Before plate tectonics became an accepted idea in geology, Lyell’s doctrine of uniformitarianism still ruled supreme (see my review of Cataclysms: A New Geology for the Twenty-First Century for a short introduction). A corollary was that the continents supposedly had always been where they are now. One observation scholars had to explain away was that the same fossils occur on both sides of the various oceans. Looking at maps, some people noticed the thin strip of land connecting North and South America and concluded that land bridges must have formed and sunk beneath the waves at just the right times in history to enable migrations (see Four Revolutions in the Earth Sciences: From Heresy to Truth for more details). As explained in The Tectonic Plates are Moving!, we know better nowadays. Nevertheless, the concept of land bridges is still alive and well today, and palaeobotanist Alan Graham here introduces five of them, exploring their effects on biogeography, climate, and human history.
Graham has spent decades researching the vegetation history of North and Latin America. Next to numerous papers, he has written three books on the topic (Late Cretaceous and Cenozoic History of North American Vegetation: North of Mexico, and more recently Late Cretaceous and Cenozoic History of North American Vegetation: North of Mexico and A Natural History of the New World: The Ecology and Evolution of Plants in the Americas). The expert will want to have these at hand as background to this book, though the general reader can take them as a given.
Given this research focus, Graham here discusses five New World land bridges that formed or disappeared over the last 100 million years. For each of these, he summarises the current climate, vegetation, and geographic setting, followed by their geologic history and their utilization by organisms, as revealed by (foremost) plant fossils. Where applicable, the role of these land bridges in human prehistory is also discussed. I also kept the recently reviewed Earth History and Palaeogeography at hand as a reference work. Although Graham provides a few maps and links to a useful interactive tool called EarthViewer over at BioInteractive, I find this book very useful for the current big picture on where all the continents were over time.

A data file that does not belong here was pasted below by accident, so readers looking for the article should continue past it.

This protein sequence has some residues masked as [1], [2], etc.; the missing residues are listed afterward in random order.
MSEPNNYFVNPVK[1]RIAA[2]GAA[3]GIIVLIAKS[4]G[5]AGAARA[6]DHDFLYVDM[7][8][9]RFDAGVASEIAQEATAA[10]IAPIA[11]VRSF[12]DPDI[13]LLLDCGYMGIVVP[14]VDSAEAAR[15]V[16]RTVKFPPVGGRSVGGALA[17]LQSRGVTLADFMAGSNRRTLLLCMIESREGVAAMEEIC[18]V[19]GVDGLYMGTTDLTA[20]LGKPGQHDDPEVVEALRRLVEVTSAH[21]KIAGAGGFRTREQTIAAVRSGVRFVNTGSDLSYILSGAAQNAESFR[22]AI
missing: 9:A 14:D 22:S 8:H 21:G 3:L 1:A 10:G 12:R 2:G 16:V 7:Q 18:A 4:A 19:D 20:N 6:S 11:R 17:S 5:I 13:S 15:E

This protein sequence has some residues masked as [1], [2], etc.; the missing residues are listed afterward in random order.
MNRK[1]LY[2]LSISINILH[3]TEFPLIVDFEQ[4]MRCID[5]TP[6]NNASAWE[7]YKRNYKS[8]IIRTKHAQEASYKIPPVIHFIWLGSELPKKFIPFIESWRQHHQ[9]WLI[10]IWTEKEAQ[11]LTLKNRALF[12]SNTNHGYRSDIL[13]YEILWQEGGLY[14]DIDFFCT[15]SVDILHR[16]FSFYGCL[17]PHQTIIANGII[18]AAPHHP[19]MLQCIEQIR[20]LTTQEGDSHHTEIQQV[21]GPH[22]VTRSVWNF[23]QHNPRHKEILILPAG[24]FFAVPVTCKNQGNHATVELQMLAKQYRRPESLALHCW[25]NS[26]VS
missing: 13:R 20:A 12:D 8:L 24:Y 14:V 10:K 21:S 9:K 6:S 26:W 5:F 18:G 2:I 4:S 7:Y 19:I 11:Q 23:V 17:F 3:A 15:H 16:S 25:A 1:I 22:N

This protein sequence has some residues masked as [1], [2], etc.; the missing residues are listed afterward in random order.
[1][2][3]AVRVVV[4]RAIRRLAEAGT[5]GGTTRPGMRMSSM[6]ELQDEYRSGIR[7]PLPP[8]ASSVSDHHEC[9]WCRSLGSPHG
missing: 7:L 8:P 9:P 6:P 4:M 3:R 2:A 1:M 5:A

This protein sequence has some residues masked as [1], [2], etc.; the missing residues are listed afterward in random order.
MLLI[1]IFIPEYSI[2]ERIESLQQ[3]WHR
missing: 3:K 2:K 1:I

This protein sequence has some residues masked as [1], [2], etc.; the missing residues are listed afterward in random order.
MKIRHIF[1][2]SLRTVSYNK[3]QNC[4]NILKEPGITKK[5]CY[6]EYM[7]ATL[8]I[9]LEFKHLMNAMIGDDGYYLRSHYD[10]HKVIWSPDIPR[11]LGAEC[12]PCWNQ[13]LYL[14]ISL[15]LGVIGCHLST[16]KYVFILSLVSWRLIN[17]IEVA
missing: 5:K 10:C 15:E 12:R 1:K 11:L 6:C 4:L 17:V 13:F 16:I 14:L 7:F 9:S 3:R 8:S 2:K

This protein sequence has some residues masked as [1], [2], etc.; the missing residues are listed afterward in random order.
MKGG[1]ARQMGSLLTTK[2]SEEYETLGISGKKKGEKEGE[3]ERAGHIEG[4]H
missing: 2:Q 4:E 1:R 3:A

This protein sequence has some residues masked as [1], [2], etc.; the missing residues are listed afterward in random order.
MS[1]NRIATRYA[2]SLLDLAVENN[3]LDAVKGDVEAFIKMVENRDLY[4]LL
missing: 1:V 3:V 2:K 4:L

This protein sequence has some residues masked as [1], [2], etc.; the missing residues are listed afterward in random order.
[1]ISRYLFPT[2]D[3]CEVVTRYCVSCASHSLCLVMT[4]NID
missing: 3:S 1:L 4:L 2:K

“The Bering Land Bridge […] plays an outsized role in our collective imagination as the likely route by which human beings peopled the Americas”
Out of the land bridges discussed, three are the archetypal “strips of land between continents”: the currently existing Central American Land Bridge, the recently defunct Bering Land Bridge between Siberia and Alaska, and the long-gone Magellan Land Bridge between southern South America and Antarctica.
The first of these likely formed some 3 million years ago, as evidenced by the so-called Great American Biotic Interchange where flora and fauna started showing up on the other side of the bridge in the fossil record. Similarly, changes in the marine fauna, which became separated in what were now the Atlantic and Pacific oceans, also support this date. Some scientists want to push it back to 10-15 million years ago, but Graham thinks the weight of the evidence is not on their side so far. The Bering Land Bridge has been in place since roughly the Paleogene, some 65 million years ago, but has been submerged on and off as sea levels rose and dropped in tandem with climatic changes. It plays an outsized role in our collective imagination as the likely route by which human beings peopled the Americas (I first mentioned it here in my review of Fagan’s Fishing: How the Sea Fed Civilization but see also First Peoples in a New World: Colonizing Ice Age America). On the other side of the planet, the Magellan Land Bridge connected South America and Antarctica until the Drake Passage opened up some 34-29 million years ago.